The Castafiore Emerald

The Castafiore Emerald

Paperback

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Product Details

ISBN-13: 9780316358422
Publisher: Little, Brown Books for Young Readers
Publication date: 09/30/1975
Series: Adventures of Tintin: Original Classic Series
Pages: 62
Sales rank: 182,262
Product dimensions: 8.75(w) x 11.75(h) x 0.25(d)
Age Range: 8 - 14 Years

About the Author

Hergé, one of the most famous Belgians in the world, was a comics writer and artist. The internationally successful Adventures of Tintin are his most well-known and beloved works. They have been translated into 38 different languages and have inspired such legends as Andy Warhol and Roy Lichtenstein. He wrote and illustrated for The Adventures of Tintin until his death in 1983.

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Castafiore Emerald 4.5 out of 5 based on 0 ratings. 4 reviews.
Hamburgerclan on LibraryThing More than 1 year ago
This is hilarious! It's the story of a guy named Tintin. He's living with Captain Haddock and Professor Calculus, who are both funny in their own way. Anyway, on the same day, the famous opera singer Bianca Castafiore and a band of Gypsies come to stay at Captain Haddock's place, Marlinspike hall. And then Bianca's emerald disappears! Everybody is sure it's the Gypsies who stole it...except for Tintin! Who's right? Read it and find out!C.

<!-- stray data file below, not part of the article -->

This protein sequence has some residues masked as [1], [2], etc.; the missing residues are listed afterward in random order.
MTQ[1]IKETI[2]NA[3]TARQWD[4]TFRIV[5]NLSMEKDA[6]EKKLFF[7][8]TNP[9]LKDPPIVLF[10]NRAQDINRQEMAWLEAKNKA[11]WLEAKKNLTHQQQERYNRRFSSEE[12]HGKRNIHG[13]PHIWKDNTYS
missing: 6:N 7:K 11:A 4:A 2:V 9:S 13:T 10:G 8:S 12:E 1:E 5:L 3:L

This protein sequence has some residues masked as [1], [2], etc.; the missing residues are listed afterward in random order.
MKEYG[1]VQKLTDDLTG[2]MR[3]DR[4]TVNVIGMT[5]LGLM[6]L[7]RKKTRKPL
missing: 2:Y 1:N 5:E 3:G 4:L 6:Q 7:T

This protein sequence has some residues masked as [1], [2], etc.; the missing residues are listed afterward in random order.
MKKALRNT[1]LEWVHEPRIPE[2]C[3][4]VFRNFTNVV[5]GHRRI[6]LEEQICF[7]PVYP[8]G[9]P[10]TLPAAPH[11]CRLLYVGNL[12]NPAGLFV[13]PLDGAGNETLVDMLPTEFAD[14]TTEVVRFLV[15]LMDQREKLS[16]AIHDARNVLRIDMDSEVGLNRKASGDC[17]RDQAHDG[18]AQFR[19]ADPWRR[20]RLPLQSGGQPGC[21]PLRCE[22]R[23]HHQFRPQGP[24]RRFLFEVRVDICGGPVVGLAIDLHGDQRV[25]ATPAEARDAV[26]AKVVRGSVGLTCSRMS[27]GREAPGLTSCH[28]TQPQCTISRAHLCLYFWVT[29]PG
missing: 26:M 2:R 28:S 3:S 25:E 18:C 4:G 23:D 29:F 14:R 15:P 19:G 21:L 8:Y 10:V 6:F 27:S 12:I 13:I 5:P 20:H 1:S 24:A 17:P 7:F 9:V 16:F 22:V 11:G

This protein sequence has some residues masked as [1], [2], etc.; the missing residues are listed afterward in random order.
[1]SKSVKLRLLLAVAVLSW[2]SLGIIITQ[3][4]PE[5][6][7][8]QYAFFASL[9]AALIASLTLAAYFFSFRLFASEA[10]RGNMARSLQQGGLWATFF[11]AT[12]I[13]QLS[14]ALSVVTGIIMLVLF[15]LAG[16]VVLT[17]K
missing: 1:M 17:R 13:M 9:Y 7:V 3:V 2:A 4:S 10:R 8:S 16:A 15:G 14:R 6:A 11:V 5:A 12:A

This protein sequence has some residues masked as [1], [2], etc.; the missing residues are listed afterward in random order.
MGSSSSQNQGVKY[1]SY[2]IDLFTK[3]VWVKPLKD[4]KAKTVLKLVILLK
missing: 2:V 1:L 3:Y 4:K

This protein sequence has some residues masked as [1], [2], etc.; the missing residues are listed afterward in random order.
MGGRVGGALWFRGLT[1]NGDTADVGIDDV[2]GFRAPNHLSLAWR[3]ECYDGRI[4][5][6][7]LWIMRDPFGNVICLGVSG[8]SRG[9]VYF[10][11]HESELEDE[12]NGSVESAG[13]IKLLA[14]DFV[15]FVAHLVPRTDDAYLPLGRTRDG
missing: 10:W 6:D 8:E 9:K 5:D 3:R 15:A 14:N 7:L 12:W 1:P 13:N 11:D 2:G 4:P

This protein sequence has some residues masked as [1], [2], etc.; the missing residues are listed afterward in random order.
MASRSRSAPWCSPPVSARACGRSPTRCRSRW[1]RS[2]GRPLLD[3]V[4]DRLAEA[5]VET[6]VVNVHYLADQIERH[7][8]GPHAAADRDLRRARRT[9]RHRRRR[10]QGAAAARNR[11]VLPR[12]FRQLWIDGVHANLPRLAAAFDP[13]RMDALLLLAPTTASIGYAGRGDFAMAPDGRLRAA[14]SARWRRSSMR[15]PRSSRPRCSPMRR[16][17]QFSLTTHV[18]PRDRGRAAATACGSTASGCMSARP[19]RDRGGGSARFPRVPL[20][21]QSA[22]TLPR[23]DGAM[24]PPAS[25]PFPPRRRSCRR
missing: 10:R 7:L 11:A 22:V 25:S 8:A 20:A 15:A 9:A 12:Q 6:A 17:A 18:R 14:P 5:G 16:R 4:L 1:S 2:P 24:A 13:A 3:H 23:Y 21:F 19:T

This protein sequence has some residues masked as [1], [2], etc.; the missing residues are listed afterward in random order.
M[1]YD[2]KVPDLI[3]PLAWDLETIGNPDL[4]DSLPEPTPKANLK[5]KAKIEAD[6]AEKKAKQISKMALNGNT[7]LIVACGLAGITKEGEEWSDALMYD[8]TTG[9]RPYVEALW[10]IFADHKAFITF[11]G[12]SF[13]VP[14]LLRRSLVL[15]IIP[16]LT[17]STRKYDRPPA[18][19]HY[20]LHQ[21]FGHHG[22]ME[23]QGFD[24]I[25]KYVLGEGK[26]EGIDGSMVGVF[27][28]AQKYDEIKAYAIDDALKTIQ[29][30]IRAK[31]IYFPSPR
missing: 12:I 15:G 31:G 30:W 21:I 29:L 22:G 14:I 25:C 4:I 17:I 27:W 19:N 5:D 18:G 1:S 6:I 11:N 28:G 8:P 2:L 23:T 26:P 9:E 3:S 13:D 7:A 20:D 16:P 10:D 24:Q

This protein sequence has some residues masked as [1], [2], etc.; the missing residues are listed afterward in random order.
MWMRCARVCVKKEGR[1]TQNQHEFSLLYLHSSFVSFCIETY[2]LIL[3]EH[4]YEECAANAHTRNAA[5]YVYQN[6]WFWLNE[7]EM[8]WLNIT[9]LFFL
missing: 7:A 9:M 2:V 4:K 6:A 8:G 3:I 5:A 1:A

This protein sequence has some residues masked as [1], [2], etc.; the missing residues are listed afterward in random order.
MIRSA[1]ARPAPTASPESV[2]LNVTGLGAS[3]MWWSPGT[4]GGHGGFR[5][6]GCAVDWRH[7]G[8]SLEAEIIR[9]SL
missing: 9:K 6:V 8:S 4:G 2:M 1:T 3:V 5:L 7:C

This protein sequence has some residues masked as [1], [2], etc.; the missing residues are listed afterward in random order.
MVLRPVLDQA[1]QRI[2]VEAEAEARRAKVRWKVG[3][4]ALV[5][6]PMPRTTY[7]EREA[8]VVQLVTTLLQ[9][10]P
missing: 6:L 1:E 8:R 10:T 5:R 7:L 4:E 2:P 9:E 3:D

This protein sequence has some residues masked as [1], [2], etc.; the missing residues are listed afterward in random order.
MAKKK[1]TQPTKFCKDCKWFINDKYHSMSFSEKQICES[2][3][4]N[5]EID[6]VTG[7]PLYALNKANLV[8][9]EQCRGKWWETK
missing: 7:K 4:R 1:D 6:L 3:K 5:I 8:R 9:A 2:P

Anonymous More than 1 year ago
Guest More than 1 year ago
I cannot say this is the best Tintins, because it isn't. There is no true plot in the entire story, and, over all, this is one of Herge's poorer works. Though Herge failed in making a servicable plot, he did work into the story several hilarious parts.
Guest More than 1 year ago
This is the first Tintin book I read, and is still a firm favourite. Perhaps readers would be better advised to start somewhere earlier in the series but whether read with the others, or singly, this book is still a delight. All of the characters are on top form, whether the sublime Captain ("Blistering barnacles!"), the infuriating Mr Wagg, the nitwitted Thompsons or the stroppy, hysterical Castafiore herself. It is probably Herge's most accomplished story, in both the drawing and characterisation. I shan't give too much away, but you simply have to read the article in 'Paris-Flash'. That, and its consequences, is hilarious.